You can eat meat if you think eating meat is ok, but if you doubt, then it's not ok.
Aren't we then giving pyschopaths the right to rape out daughters and more?

If you think it's bad, it's bad; because nothing is bad of itself.
So conscience is the source of evil and it would be best not to have one. Psychopaths become not just fine when they harm others, but role models. If we were all psychopaths, there would be no bad acts.

That's a good observation. I suppose psychopaths have the advantage in society, but probably couldn't form a homogeneous one because it doesn't confer any societal benefit. If society is deemed good, then psychopaths are deemed bad.

The bible is all screwed up. For instance Jesus never said he was THE son of God, but A son of God (meaning you are too). The church wanted the guilt, not Jesus.
I have a hard time knowing what is Jesus, what is from the people who listened and told the stories and what is from translators and the church.

In the real bible, Jesus' words are in red, but that delineation is lost online.

But a number of the quotes of Jesus can lead to guilt. A quick search found....

32 “If you love those who love you, what credit is that to you? Even sinners love those who love them. 33 And if you do good to those who are good to you, what credit is that to you? Even sinners do that. 34 And if you lend to those from whom you expect repayment, what credit is that to you? Even sinners lend to sinners, expecting to be repaid in full. 35 But love your enemies, do good to them, and lend to them without expecting to get anything back. Then your reward will be great, and you will be children of the Most High, because he is kind to the ungrateful and wicked. 36 Be merciful, just as your Father is merciful.

Yeah, that's what's referred to as part of the beatitudes of the sermon on the mount.

To pressure people to love their enemies is too much - just imagine what child victims of violence will do with that kind of thing. Now, of course, he may have been misquoted. Translations may push certain words like 'love' here to far forward. But back in the days when I as an adult relooked at Jesus, the Biblical Jesus had a lot of ideas that put pressure on the emotional body in ways I consider unloving.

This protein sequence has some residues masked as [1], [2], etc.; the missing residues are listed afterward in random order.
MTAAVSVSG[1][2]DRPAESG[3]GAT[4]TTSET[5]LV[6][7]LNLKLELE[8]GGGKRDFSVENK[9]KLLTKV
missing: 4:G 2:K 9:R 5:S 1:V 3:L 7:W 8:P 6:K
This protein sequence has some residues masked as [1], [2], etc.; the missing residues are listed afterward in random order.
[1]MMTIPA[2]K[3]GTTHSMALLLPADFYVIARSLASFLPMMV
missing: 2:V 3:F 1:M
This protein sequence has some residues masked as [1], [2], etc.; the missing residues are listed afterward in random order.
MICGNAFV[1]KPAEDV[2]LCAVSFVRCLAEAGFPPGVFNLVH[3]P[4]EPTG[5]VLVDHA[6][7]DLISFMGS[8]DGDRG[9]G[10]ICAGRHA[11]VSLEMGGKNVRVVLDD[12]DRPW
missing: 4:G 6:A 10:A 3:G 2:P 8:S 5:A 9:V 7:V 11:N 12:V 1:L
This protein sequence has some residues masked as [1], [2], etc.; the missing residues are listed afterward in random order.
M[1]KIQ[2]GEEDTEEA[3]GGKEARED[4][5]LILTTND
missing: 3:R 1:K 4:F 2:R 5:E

How does that engender guilt? The idea is that God is supposed to recompense in place of our vengeance, but that presupposes that God exists. If God did exist and did look after his flock, then it would be a good way to act, but what happens is we love our enemies who then shit all over us and God does nothing because he is not there (or doesn't care).

3 And the scribes and Pharisees brought unto him a woman taken in adultery; and when they had set her in the midst,
4 They say unto him, Master, this woman was taken in adultery, in the very act.
5 Now Moses in the law commanded us, that such should be stoned: but what sayest thou?
6 This they said, tempting him, that they might have to accuse him. But Jesus stooped down, and with his finger wrote on the ground, as though he heard them not.
7 So when they continued asking him, he lifted up himself, and said unto them, He that is without sin among you, let him first cast a stone at her.
8 And again he stooped down, and wrote on the ground.
9 And they which heard it, being convicted by their own conscience, went out one by one, beginning at the eldest, even unto the last: and Jesus was left alone, and the woman standing in the midst.
10 When Jesus had lifted up himself, and saw none but the woman, he said unto her, Woman, where are those thine accusers? hath no man condemned thee?
11 She said, No man, Lord. And Jesus said unto her, Neither do I condemn thee: go, and sin no more.


Where is the guilt?

I like what he did there, but there is still guilt. Go and sin no more. Just because she slept with someone outside her marriage does not mean it was a sin.

It is sin if she promised forever on an altar. She should feel guilty in that case.

And you should agree if conscience is the judge.

I think conscience applies within the established framework and not everyone's conscience is functional:

1 Timothy 4 New International Version (NIV)
4 The Spirit clearly says that in later times some will abandon the faith and follow deceiving spirits and things taught by demons. 2 Such teachings come through hypocritical liars, whose consciences have been seared as with a hot iron.


The idea is that you're "born again" and receive a new spirit (new guiding conscience I suppose) and that separates the wheat from the weeds: one goes into the barn and the other into the oven.

The Parable of the Weeds
24 Jesus told them another parable: “The kingdom of heaven is like a man who sowed good seed in his field. 25 But while everyone was sleeping, his enemy came and sowed weeds among the wheat, and went away. 26 When the wheat sprouted and formed heads, then the weeds also appeared.
27 “The owner’s servants came to him and said, ‘Sir, didn’t you sow good seed in your field? Where then did the weeds come from?’
28 “‘An enemy did this,’ he replied.
“The servants asked him, ‘Do you want us to go and pull them up?’